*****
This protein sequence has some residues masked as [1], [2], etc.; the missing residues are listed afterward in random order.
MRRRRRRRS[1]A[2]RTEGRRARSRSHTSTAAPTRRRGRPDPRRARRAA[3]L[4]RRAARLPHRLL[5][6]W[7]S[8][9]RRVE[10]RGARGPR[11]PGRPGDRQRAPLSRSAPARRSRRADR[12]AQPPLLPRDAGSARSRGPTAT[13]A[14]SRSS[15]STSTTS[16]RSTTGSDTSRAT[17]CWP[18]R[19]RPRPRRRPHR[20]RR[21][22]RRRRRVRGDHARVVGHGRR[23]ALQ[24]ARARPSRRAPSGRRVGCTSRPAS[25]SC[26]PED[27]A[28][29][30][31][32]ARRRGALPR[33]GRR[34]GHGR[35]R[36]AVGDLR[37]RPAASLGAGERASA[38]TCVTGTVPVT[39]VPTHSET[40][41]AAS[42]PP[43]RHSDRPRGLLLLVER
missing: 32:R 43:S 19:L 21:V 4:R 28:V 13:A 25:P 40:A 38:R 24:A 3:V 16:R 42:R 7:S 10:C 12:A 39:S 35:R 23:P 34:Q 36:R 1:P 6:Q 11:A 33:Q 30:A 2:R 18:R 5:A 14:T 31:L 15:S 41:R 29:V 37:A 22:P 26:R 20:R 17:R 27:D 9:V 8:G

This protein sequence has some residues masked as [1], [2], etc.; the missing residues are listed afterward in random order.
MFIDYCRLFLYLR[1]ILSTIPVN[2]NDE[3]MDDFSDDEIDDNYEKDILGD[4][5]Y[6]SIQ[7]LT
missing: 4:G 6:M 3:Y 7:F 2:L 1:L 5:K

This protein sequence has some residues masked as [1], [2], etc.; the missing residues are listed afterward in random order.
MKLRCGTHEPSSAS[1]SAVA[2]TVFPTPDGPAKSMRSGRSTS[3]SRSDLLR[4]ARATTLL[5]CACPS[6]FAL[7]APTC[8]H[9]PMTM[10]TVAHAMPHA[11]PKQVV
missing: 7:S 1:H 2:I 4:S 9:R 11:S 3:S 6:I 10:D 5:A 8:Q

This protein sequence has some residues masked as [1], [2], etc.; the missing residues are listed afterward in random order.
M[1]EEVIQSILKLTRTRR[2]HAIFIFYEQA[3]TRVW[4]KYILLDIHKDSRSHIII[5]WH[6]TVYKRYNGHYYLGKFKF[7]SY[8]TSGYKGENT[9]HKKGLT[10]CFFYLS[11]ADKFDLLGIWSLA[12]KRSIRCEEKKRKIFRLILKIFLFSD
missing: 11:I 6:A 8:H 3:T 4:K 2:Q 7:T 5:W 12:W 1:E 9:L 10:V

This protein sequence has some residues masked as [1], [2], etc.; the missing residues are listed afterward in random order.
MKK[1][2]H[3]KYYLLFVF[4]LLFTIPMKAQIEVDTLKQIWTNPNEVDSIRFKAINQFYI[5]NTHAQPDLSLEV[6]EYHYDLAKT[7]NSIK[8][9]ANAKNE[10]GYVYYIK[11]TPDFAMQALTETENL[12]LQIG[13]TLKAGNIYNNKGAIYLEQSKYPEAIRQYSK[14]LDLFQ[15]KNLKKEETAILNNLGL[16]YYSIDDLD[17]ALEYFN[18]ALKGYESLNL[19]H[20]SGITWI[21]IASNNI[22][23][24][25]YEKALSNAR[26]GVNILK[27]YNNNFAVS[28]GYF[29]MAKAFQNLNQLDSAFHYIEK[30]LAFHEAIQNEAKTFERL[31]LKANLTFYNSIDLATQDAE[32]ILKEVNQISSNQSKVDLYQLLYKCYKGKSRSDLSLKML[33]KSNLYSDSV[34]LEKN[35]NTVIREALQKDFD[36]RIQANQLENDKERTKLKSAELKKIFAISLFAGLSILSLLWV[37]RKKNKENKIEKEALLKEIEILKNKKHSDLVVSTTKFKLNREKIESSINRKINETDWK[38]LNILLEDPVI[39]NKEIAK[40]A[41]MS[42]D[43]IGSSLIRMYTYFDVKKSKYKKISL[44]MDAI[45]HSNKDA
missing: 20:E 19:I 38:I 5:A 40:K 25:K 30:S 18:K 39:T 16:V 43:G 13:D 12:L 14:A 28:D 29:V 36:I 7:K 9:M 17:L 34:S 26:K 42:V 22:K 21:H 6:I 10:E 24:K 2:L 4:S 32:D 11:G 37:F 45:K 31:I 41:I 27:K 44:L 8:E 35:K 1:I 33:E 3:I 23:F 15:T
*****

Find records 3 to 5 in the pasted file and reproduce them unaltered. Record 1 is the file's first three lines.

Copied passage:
This protein sequence has some residues masked as [1], [2], etc.; the missing residues are listed afterward in random order.
MKLRCGTHEPSSAS[1]SAVA[2]TVFPTPDGPAKSMRSGRSTS[3]SRSDLLR[4]ARATTLL[5]CACPS[6]FAL[7]APTC[8]H[9]PMTM[10]TVAHAMPHA[11]PKQVV
missing: 7:S 1:H 2:I 4:S 9:R 11:S 3:S 6:I 10:D 5:A 8:Q

This protein sequence has some residues masked as [1], [2], etc.; the missing residues are listed afterward in random order.
M[1]EEVIQSILKLTRTRR[2]HAIFIFYEQA[3]TRVW[4]KYILLDIHKDSRSHIII[5]WH[6]TVYKRYNGHYYLGKFKF[7]SY[8]TSGYKGENT[9]HKKGLT[10]CFFYLS[11]ADKFDLLGIWSLA[12]KRSIRCEEKKRKIFRLILKIFLFSD
missing: 11:I 6:A 8:H 3:T 4:K 2:Q 7:T 5:W 12:W 1:E 9:L 10:V

This protein sequence has some residues masked as [1], [2], etc.; the missing residues are listed afterward in random order.
MKK[1][2]H[3]KYYLLFVF[4]LLFTIPMKAQIEVDTLKQIWTNPNEVDSIRFKAINQFYI[5]NTHAQPDLSLEV[6]EYHYDLAKT[7]NSIK[8][9]ANAKNE[10]GYVYYIK[11]TPDFAMQALTETENL[12]LQIG[13]TLKAGNIYNNKGAIYLEQSKYPEAIRQYSK[14]LDLFQ[15]KNLKKEETAILNNLGL[16]YYSIDDLD[17]ALEYFN[18]ALKGYESLNL[19]H[20]SGITWI[21]IASNNI[22][23][24][25]YEKALSNAR[26]GVNILK[27]YNNNFAVS[28]GYF[29]MAKAFQNLNQLDSAFHYIEK[30]LAFHEAIQNEAKTFERL[31]LKANLTFYNSIDLATQDAE[32]ILKEVNQISSNQSKVDLYQLLYKCYKGKSRSDLSLKML[33]KSNLYSDSV[34]LEKN[35]NTVIREALQKDFD[36]RIQANQLENDKERTKLKSAELKKIFAISLFAGLSILSLLWV[37]RKKNKENKIEKEALLKEIEILKNKKHSDLVVSTTKFKLNREKIESSINRKINETDWK[38]LNILLEDPVI[39]NKEIAK[40]A[41]MS[42]D[43]IGSSLIRMYTYFDVKKSKYKKISL[44]MDAI[45]HSNKDA
missing: 20:E 19:I 38:I 5:A 40:K 25:K 30:S 18:K 39:T 16:V 43:G 13:D 12:L 14:A 28:D 29:V 36:I 7:K 9:M 17:L 34:S 26:K 42:V 22:K 21:H 6:I 10:E 24:K 2:L 4:S 32:D 11:G 37:F 45:K 31:I 41:I 27:K 44:L 8:E 35:K 1:I 33:E 3:I 23:F 15:T